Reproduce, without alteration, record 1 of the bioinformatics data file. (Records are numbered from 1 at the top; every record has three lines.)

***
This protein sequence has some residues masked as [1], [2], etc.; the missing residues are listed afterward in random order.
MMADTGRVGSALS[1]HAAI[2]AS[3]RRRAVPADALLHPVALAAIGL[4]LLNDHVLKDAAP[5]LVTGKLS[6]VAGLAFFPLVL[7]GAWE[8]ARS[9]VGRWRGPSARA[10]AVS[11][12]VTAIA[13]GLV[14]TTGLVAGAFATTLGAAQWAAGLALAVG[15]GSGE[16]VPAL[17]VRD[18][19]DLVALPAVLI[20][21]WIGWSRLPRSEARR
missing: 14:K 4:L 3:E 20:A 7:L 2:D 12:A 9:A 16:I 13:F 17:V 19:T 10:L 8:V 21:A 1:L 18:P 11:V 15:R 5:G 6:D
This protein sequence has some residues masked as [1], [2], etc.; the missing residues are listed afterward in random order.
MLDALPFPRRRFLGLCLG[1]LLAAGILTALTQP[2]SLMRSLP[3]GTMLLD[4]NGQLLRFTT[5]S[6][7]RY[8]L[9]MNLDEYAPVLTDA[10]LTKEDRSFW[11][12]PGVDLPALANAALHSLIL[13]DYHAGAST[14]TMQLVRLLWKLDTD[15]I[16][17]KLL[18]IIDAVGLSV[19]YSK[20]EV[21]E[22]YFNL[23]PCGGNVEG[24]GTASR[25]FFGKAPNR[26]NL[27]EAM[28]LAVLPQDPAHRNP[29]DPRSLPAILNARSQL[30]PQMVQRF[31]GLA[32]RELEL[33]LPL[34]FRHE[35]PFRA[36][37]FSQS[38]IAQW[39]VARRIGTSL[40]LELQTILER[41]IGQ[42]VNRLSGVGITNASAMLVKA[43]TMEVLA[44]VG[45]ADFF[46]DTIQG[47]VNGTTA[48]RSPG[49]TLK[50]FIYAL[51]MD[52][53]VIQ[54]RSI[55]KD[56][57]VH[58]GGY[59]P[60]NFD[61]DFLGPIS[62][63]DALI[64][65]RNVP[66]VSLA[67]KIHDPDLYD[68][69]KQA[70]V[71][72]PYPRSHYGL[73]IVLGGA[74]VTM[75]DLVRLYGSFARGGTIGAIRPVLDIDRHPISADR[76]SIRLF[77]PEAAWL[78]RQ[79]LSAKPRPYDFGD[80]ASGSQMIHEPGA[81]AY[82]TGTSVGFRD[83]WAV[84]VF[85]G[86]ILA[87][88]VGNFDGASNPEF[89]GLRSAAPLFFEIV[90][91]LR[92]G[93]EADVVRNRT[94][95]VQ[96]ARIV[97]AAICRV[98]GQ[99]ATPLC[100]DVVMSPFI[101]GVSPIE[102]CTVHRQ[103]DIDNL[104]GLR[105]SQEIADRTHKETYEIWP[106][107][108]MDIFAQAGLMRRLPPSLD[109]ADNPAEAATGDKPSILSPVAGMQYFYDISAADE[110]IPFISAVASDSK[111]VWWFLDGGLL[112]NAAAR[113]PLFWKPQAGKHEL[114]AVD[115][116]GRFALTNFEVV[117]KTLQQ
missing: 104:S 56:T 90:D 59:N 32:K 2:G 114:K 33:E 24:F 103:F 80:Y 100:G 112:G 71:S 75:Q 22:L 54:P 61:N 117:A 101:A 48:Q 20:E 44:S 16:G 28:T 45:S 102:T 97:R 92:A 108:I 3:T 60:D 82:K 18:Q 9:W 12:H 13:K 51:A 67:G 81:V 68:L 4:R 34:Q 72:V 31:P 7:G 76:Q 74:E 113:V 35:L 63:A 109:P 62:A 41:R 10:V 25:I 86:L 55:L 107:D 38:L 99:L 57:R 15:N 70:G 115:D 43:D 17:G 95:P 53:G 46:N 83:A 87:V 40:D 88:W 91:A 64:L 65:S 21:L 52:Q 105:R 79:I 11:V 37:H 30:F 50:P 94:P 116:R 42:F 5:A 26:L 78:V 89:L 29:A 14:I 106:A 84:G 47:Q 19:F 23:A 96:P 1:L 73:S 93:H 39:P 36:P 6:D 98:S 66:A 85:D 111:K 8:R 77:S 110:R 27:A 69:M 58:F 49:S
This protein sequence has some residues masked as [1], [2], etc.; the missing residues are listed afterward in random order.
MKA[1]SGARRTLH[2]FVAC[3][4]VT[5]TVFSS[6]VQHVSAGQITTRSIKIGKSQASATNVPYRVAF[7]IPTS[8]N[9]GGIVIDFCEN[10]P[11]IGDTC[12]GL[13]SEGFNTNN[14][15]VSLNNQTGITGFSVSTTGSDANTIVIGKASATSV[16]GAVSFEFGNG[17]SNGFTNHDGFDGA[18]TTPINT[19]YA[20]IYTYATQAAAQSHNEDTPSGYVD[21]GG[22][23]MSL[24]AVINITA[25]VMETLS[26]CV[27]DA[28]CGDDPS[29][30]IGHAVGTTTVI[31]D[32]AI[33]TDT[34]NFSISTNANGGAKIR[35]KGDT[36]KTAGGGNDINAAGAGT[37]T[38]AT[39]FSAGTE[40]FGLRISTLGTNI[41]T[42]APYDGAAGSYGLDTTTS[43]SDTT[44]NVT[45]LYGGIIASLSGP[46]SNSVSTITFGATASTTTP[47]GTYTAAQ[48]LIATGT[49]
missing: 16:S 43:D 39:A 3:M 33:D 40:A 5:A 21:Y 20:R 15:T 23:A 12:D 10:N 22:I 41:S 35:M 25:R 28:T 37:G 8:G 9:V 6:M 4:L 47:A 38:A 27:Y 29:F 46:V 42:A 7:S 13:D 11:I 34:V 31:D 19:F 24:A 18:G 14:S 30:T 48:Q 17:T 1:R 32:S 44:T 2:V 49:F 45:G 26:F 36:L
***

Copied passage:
This protein sequence has some residues masked as [1], [2], etc.; the missing residues are listed afterward in random order.
MMADTGRVGSALS[1]HAAI[2]AS[3]RRRAVPADALLHPVALAAIGL[4]LLNDHVLKDAAP[5]LVTGKLS[6]VAGLAFFPLVL[7]GAWE[8]ARS[9]VGRWRGPSARA[10]AVS[11][12]VTAIA[13]GLV[14]TTGLVAGAFATTLGAAQWAAGLALAVG[15]GSGE[16]VPAL[17]VRD[18][19]DLVALPAVLI[20][21]WIGWSRLPRSEARR
missing: 14:K 4:L 3:E 20:A 7:L 2:D 12:A 9:A 16:I 13:F 17:V 19:T 10:L 8:V 21:A 1:L 18:P 11:V 15:R 5:G 6:D